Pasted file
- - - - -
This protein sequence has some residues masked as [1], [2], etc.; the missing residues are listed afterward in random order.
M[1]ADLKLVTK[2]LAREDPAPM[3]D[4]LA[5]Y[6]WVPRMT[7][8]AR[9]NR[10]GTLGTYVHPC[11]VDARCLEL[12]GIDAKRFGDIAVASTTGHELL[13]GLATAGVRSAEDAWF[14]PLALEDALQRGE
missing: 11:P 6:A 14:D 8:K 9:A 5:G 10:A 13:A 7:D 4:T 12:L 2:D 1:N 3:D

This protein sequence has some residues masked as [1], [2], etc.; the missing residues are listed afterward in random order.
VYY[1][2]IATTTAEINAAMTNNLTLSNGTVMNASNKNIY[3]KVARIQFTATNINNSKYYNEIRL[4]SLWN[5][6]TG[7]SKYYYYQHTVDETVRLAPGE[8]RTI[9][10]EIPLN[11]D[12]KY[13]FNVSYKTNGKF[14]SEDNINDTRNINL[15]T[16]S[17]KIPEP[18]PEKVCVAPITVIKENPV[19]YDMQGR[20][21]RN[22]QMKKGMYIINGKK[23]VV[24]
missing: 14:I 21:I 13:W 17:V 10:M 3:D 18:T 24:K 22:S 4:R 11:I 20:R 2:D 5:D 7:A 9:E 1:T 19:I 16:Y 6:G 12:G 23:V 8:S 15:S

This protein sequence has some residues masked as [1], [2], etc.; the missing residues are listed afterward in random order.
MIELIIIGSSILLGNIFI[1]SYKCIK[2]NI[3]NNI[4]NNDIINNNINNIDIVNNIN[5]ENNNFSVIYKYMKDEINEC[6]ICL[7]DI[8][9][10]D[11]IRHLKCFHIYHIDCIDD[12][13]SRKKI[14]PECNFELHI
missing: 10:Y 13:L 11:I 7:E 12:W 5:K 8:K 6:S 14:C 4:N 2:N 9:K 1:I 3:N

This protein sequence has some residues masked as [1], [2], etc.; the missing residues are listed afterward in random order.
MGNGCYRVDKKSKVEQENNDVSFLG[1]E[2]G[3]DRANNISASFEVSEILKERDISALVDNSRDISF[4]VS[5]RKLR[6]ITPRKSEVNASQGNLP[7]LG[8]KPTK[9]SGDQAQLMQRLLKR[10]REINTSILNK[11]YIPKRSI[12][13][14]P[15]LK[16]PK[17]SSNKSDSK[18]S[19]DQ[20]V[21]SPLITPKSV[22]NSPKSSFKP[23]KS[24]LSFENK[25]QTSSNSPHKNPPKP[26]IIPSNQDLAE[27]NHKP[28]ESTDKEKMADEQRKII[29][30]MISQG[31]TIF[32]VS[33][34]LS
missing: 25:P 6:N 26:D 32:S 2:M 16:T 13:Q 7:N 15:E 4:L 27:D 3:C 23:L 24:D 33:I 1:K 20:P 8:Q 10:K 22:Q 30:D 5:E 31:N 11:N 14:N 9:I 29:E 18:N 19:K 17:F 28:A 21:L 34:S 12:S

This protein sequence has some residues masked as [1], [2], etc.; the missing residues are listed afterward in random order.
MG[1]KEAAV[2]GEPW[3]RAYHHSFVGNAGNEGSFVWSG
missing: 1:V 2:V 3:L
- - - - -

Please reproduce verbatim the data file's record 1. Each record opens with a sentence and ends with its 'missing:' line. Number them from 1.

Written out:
This protein sequence has some residues masked as [1], [2], etc.; the missing residues are listed afterward in random order.
M[1]ADLKLVTK[2]LAREDPAPM[3]D[4]LA[5]Y[6]WVPRMT[7][8]AR[9]NR[10]GTLGTYVHPC[11]VDARCLEL[12]GIDAKRFGDIAVASTTGHELL[13]GLATAGVRSAEDAWF[14]PLALEDALQRGE
missing: 11:P 6:A 14:D 8:K 9:A 5:G 10:A 13:A 7:D 4:T 12:L 2:D 1:N 3:D